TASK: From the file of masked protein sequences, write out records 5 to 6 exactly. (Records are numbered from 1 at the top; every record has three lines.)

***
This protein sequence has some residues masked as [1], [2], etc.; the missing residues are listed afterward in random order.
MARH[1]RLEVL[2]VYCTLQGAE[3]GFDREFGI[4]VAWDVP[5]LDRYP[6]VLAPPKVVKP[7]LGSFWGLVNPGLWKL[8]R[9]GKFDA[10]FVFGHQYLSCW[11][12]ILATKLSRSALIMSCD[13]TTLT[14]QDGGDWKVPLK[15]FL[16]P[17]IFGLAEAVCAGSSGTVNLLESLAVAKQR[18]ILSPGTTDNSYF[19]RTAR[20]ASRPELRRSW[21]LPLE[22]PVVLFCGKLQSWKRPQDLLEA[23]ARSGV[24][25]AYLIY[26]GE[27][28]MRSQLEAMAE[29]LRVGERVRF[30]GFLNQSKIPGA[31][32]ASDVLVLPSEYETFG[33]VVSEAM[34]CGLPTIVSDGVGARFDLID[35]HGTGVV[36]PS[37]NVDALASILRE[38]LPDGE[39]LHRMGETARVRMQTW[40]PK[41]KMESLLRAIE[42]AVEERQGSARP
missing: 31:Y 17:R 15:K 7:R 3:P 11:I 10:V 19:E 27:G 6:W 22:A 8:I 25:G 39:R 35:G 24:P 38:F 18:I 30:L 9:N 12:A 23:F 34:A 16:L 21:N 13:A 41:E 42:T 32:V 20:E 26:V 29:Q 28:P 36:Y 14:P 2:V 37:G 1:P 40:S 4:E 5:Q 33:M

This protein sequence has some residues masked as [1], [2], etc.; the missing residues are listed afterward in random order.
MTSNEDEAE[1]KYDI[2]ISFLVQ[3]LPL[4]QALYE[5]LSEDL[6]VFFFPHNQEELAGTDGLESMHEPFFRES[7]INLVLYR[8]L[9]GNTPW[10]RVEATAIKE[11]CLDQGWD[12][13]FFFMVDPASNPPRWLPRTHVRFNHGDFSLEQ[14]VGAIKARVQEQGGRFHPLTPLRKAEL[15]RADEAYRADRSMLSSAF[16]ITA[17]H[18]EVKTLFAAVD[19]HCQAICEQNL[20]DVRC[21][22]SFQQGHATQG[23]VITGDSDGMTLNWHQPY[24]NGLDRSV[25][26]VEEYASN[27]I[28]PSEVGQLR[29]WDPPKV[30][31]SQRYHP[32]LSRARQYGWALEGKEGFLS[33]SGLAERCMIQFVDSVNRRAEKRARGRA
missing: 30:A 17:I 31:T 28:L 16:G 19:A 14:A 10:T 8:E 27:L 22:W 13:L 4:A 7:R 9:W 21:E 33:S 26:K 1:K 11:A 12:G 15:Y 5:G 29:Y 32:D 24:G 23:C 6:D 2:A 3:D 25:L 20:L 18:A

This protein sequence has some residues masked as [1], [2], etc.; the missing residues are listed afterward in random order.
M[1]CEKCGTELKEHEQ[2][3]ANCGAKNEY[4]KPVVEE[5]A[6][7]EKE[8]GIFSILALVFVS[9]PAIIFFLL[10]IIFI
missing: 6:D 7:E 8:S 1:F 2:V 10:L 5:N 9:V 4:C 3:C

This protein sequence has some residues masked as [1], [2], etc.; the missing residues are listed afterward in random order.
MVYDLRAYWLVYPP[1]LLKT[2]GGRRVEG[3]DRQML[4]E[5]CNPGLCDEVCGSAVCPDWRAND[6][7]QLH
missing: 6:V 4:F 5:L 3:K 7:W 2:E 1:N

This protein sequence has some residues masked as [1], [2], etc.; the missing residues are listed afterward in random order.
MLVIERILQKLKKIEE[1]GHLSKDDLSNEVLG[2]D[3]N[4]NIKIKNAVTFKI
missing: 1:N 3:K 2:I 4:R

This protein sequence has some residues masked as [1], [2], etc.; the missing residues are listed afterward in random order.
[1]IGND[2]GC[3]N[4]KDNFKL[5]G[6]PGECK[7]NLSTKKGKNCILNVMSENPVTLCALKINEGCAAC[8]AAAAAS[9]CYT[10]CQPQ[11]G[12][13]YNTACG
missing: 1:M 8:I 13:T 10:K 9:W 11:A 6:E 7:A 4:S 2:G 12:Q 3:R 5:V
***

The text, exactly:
This protein sequence has some residues masked as [1], [2], etc.; the missing residues are listed afterward in random order.
MLVIERILQKLKKIEE[1]GHLSKDDLSNEVLG[2]D[3]N[4]NIKIKNAVTFKI
missing: 1:N 3:K 2:I 4:R

This protein sequence has some residues masked as [1], [2], etc.; the missing residues are listed afterward in random order.
[1]IGND[2]GC[3]N[4]KDNFKL[5]G[6]PGECK[7]NLSTKKGKNCILNVMSENPVTLCALKINEGCAAC[8]AAAAAS[9]CYT[10]CQPQ[11]G[12][13]YNTACG
missing: 1:M 8:I 13:T 10:K 9:W 11:A 6:E 7:A 4:S 2:G 12:Q 3:R 5:V